Not that it will matter. The free exchange of academic information is coming to an end as more and more academic research gets sponsored by business and government interests and now tends to disappear into information silos - or behind paywalls and NDAs - as fast as it's collected and written up.

I'm not defending the ivory towers. But I am experienced enough not to think that getting rid of our current known problem children is automatically going to solve things. Most times, you get rid of one group of rascals and a bigger group of absolute thugs take their place.
 smiley
Logged

Don't you see? It's turtles all the way down!
wraith808
Supporting Member
**
Posts: 6,221



"In my dreams, I always do it right."

see users location on a map View Profile WWW Read user's biography. Give some DonationCredits to this forum member
« Reply #19 on: March 15, 2012, 06:18:29 PM »

Except they're really not. There are all sorts of agendas, cliques, and power brokers within the Wikipedia community. Just like everywhere else. (Get involved as a contributor and you'll find that out pretty quickly.)

QFT.  And very good summarization of what I meant above with your comments on the peer review system.  Non-PhD's can bring things to the table, and so a group of PhD's vetting each other's work doesn't mean that you have the last word on the subject.  But you're a sight closer than you are without them.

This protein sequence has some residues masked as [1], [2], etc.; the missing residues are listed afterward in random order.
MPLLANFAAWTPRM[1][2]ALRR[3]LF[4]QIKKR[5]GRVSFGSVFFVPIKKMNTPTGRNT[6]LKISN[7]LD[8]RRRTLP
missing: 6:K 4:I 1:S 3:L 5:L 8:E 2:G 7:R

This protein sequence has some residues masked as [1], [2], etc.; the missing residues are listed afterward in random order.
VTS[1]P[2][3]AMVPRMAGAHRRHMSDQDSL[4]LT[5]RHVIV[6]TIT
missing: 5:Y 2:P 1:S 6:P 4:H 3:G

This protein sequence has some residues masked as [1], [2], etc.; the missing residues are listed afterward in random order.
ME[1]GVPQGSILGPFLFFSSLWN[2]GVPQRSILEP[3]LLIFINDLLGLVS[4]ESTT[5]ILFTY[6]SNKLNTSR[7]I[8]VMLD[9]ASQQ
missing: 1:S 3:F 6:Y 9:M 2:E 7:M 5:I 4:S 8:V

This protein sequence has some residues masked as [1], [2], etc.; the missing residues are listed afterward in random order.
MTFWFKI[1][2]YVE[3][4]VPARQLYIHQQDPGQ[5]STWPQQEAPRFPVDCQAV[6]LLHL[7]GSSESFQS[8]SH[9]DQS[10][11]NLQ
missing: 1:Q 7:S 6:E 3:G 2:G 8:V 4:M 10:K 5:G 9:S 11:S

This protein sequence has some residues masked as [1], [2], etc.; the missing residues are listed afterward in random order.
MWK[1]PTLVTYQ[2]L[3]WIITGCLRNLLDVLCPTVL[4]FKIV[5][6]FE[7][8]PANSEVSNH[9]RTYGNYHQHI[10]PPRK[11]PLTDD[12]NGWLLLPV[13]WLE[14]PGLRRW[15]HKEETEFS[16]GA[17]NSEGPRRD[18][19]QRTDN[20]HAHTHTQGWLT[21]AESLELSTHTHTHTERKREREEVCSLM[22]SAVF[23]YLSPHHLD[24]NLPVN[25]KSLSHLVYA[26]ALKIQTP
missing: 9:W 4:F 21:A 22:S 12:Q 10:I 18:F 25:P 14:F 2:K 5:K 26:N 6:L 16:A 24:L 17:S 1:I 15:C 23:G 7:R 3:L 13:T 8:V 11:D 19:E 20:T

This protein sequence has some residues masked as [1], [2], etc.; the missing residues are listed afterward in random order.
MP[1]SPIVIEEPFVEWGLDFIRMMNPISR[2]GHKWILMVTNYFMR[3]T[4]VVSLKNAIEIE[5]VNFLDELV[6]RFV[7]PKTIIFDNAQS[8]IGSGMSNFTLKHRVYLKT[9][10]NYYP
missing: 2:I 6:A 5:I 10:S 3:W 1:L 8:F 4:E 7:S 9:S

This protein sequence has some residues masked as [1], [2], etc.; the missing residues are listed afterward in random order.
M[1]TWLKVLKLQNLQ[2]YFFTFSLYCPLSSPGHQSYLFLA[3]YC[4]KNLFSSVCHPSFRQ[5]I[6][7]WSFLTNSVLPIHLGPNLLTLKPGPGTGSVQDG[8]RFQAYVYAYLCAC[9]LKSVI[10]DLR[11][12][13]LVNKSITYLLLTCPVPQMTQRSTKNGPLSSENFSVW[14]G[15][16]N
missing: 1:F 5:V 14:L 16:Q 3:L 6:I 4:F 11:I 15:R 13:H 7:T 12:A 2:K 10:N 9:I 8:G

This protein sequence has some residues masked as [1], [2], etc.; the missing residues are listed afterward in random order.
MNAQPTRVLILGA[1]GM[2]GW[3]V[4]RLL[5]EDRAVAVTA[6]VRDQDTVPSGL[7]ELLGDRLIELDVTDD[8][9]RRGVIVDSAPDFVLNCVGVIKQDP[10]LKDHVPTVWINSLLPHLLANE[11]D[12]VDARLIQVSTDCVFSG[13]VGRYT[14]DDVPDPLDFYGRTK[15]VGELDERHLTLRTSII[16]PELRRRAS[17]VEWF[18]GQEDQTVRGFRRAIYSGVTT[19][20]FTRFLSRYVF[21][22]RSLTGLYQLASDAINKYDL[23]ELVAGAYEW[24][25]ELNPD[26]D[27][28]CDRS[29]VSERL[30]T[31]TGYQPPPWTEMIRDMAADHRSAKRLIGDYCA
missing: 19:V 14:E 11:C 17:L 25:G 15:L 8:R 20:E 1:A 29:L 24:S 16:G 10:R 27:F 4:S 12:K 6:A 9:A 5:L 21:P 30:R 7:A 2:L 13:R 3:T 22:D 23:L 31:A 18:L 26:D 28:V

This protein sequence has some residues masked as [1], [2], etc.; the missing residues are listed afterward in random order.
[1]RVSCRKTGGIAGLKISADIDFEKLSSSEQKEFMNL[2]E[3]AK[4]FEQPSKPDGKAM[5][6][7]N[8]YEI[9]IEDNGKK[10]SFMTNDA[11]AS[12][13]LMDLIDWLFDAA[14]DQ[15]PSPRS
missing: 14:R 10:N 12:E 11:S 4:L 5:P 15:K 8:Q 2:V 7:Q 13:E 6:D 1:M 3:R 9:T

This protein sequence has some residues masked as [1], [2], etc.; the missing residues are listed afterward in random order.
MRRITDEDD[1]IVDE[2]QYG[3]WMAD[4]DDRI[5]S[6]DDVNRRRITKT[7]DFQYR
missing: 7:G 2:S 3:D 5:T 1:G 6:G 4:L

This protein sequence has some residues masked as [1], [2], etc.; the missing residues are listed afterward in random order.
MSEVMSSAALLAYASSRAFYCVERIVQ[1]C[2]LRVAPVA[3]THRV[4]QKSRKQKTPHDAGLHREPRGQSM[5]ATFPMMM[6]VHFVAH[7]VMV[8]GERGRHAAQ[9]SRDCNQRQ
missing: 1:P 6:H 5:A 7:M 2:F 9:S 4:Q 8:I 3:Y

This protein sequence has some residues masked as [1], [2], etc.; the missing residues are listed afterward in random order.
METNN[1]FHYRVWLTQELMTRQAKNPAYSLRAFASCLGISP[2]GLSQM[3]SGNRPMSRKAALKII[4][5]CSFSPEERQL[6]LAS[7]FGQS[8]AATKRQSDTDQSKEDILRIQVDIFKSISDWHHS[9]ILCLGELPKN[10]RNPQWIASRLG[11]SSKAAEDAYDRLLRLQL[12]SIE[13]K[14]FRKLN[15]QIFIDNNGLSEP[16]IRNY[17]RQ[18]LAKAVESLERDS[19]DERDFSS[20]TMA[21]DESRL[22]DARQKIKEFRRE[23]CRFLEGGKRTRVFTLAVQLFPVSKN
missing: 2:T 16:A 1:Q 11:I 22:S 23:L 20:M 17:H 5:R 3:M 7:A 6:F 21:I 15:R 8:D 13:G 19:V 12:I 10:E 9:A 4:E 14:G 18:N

Logged

40hz
Supporting Member
**
Posts: 10,628



see users location on a map View Profile Read user's biography. Give some DonationCredits to this forum member
« Reply #20 on: March 15, 2012, 06:21:08 PM »

I feel at the same time highly frustrated by the relatively tedious linearity of the whole process I am engaged in, when compared to the exploding connectivity and richness of of that "discovery" experience.

That, I think, cuts right to the heart of it for some of us. Online and electronic lookups tend to be linear activities .

@IainB - Linear! (That's twice this month you've hit on the exact word I was looking for! You're hired.) Grin
Logged

Don't you see? It's turtles all the way down!
superboyac
Charter Member
***
Posts: 5,662


Is your software in my list?

see users location on a map View Profile WWW Read user's biography. Give some DonationCredits to this forum member
« Reply #21 on: March 15, 2012, 06:26:56 PM »

But studies have shown that the quality (i.e., error rate) of Britannica is only somewhat better than Wikipedia -- they're both of similar magnitude.

I fear that the stigma really stems from academia (right down to elementary school) believing in a top-down model, a priesthood of experts who dictate to the masses, whereas WP stands for power from the ground up.